These 2 overarching themes were underpinned by a further 6 higher-order themes. Overall, results indicated there are various factors influencing coaches’ transitions, and that such transitions can be motivated by positive factors. Findings highlight the importance of practitioners and sports organizations providing support to enable coaches to advance their career and also provide better support and strategies to optimize coaches’ working environment. (Knight 2015).
Conclusion
Applied sports and exercise psychology is a career where psychologist is in high demand, due to the many kids we have today who are becoming involved in sports. As these kids experience the wins, losses, triumphs, and downfalls they will come across a change in their behavior and performance. It the job of a applied/clinical sports psychologist to help their performance to still fulfill these activities the best of their ability. The main goal of applied sport and exercise psychology involves extending theory and research into the field to educate coaches, athletes, parents, fitness professionals, and athletic trainers. This field of study includes a combination of individual and group consulting depending on the style of the psychologist conducting. The educations aspects to becoming a clinical or applied sports psychologist include doctoral degree for most positions, depending on your state you would need to be licensure and have a certification. Clinical sports psychologist are typically counseling athletes who are facing personal and career crises such as anxiety, performance issues, behavior modification and mental responses to physical injuries. Applied sports psychologist work closely with sports teams on various methods of mental conditioning, including visualization, concentration and relaxation techniques There are few common psychological skills used in the field of applied sport and exercise psychology. These include anxiety or energy management, attention and concentration control, communication, goal setting, imagery, visualization, mental practice, self-talk, team building, and time management/Organization. A field such as this has its perks such as helping potential professional athletes with improving their skill, or professional athlete maintain their skills.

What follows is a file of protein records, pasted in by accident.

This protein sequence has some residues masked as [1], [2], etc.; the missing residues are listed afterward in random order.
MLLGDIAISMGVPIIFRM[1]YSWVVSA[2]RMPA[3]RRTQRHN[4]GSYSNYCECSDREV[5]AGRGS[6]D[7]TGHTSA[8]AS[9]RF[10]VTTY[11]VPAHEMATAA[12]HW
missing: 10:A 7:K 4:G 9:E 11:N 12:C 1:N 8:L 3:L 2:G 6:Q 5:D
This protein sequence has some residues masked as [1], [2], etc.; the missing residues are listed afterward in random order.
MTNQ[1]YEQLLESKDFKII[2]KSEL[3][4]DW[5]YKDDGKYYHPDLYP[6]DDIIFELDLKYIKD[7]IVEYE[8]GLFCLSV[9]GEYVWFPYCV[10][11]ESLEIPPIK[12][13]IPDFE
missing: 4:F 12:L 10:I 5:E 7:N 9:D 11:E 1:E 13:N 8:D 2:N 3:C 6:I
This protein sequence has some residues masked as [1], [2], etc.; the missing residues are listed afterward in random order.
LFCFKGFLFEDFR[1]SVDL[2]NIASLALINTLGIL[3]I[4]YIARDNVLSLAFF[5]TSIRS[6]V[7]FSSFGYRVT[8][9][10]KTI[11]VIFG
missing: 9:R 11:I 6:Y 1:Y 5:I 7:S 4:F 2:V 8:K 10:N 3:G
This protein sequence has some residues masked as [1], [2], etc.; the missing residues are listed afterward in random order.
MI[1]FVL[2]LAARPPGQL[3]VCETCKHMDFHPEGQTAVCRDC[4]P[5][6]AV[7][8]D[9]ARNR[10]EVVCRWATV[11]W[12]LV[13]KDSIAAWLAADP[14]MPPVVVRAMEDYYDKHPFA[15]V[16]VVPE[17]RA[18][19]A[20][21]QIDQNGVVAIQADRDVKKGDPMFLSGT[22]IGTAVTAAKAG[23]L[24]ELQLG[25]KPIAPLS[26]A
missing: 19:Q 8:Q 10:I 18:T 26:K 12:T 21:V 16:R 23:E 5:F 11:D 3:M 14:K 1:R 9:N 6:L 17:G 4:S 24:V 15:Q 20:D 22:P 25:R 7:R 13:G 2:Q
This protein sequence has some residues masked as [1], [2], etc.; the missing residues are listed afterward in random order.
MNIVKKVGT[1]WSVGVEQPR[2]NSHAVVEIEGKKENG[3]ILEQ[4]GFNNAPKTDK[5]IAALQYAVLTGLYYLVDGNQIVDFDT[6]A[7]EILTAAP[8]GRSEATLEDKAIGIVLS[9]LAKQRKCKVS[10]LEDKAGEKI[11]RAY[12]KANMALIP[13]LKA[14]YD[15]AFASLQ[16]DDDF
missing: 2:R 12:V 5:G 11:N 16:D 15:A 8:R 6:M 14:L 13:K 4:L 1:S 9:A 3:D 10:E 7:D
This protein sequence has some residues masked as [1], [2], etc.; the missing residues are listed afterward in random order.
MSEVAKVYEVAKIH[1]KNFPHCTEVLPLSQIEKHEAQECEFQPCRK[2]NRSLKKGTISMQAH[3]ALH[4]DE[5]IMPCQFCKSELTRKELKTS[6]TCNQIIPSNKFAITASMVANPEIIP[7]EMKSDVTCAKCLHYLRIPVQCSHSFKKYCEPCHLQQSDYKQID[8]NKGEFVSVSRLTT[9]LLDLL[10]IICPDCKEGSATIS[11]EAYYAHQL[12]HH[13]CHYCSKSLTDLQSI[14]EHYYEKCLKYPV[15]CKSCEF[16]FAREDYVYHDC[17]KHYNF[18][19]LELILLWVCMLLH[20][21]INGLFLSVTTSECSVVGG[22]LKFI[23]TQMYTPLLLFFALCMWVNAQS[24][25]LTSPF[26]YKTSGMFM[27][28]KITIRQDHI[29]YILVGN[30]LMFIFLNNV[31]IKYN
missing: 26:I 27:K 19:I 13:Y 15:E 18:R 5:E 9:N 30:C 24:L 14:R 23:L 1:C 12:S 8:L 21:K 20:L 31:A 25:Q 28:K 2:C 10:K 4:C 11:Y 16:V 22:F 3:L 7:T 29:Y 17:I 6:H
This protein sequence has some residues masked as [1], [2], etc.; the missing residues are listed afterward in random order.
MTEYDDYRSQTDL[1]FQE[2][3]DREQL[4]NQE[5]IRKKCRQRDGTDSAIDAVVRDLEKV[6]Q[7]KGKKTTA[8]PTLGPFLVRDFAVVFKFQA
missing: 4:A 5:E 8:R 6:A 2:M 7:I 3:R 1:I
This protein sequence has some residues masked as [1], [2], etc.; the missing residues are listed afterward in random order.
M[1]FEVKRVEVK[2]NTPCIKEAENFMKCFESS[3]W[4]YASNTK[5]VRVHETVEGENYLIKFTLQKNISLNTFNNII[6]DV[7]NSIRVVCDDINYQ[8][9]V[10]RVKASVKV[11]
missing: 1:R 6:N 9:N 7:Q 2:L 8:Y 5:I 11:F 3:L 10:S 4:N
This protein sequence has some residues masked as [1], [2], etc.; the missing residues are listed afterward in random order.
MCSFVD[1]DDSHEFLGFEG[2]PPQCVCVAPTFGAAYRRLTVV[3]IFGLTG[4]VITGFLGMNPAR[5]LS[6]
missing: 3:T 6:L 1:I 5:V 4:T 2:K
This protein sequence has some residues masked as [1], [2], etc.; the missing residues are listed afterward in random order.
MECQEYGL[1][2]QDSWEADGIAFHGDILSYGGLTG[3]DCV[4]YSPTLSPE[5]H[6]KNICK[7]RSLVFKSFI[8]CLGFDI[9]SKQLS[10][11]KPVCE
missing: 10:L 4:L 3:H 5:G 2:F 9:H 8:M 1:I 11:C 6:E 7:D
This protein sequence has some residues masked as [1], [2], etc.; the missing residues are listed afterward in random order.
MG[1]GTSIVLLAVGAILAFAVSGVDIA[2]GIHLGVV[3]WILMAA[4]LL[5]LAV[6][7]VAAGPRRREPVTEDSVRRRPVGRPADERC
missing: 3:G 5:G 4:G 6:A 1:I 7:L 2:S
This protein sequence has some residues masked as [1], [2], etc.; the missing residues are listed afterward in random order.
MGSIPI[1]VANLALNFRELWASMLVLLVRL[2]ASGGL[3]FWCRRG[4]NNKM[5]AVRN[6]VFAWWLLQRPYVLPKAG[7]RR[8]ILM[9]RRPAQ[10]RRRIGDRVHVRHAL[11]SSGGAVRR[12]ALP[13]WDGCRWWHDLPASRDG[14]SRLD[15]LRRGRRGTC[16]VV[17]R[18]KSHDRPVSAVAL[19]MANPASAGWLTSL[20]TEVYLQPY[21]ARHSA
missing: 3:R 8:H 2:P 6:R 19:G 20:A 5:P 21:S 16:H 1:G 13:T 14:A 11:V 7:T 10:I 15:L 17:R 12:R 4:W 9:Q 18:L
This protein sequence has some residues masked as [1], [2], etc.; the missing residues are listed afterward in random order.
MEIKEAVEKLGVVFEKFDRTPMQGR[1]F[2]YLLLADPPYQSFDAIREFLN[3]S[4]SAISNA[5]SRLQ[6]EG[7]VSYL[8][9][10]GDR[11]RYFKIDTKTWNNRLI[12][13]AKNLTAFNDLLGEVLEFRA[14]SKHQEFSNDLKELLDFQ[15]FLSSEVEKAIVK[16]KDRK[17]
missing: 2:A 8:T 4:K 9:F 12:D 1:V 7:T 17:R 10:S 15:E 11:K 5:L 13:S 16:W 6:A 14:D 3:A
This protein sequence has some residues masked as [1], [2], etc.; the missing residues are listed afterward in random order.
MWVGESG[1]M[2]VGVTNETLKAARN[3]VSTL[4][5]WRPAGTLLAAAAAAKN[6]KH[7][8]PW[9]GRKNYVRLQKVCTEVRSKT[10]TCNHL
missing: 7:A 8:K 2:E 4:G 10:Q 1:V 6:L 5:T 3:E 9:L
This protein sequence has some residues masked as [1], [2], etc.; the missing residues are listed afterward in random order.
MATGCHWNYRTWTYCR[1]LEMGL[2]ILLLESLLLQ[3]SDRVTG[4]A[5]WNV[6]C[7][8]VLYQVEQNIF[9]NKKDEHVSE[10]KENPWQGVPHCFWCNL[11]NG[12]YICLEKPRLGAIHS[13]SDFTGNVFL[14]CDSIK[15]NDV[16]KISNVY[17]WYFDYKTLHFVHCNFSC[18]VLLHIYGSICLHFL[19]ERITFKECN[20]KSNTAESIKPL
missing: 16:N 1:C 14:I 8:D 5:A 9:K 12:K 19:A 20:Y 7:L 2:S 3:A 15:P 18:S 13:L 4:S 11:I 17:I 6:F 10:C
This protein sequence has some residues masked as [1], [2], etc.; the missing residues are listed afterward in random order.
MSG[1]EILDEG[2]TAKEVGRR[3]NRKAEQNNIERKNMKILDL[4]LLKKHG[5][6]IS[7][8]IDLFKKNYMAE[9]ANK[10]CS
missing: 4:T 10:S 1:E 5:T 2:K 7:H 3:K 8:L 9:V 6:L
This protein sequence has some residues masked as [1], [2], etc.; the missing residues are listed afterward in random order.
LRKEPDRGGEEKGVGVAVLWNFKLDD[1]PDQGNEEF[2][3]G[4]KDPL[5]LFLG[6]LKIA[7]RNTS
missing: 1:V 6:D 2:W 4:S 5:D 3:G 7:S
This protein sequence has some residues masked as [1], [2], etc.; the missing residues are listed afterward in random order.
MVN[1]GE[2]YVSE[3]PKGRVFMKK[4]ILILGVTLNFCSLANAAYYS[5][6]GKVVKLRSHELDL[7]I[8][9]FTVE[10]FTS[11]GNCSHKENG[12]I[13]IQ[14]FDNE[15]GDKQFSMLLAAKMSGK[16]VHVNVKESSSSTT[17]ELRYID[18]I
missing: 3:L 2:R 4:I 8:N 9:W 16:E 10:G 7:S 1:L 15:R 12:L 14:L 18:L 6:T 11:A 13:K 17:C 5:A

Work Cited * Harris, D. V., & Harris, B. L. (1984). The athlete's guide to sports psychology: Mental skills for physical people (Vol. 1). Human Kinetics. * Knight, C., Rodgers, W., Reade, I., Mrak, J., & Hall, C. (2015). Coach transitions: Influence of interpersonal and work environment factors. Sport, Exercise, and Performance Psychology, 170-187. * Iso-Ahola, S. E., & Hatfield, B. D. (1986). Psychology of sports: A social psychological approach. William C Brown Pub. * Silva, J. M., & Stevens, D. E. (2002). Psychological foundations of sport. Boston, MA: Allyn & Bacon, c2002. xviii, 558 p.: illustrations; 25 cm.. * Gill, D. L. (2000). Psychological dynamics of sport and exercise . Human Kinetics. * Thomson, J. (2014). Training for Performance: Lessons from Sports Psychology Applied to Musical Training (Doctoral dissertation, UNIVERSITY OF CALIFORNIA, LOS ANGELES). * Weinberg, R. S., & Gould, D. (2014). Foundations of Sport and Exercise Psychology, 6E. Human Kinetics. * Bhardwaj, S. K. (2015). BEHAVIOURAL SCIENCE AND SPORTS. Asian Journal of Multidimensional Research, 3(1).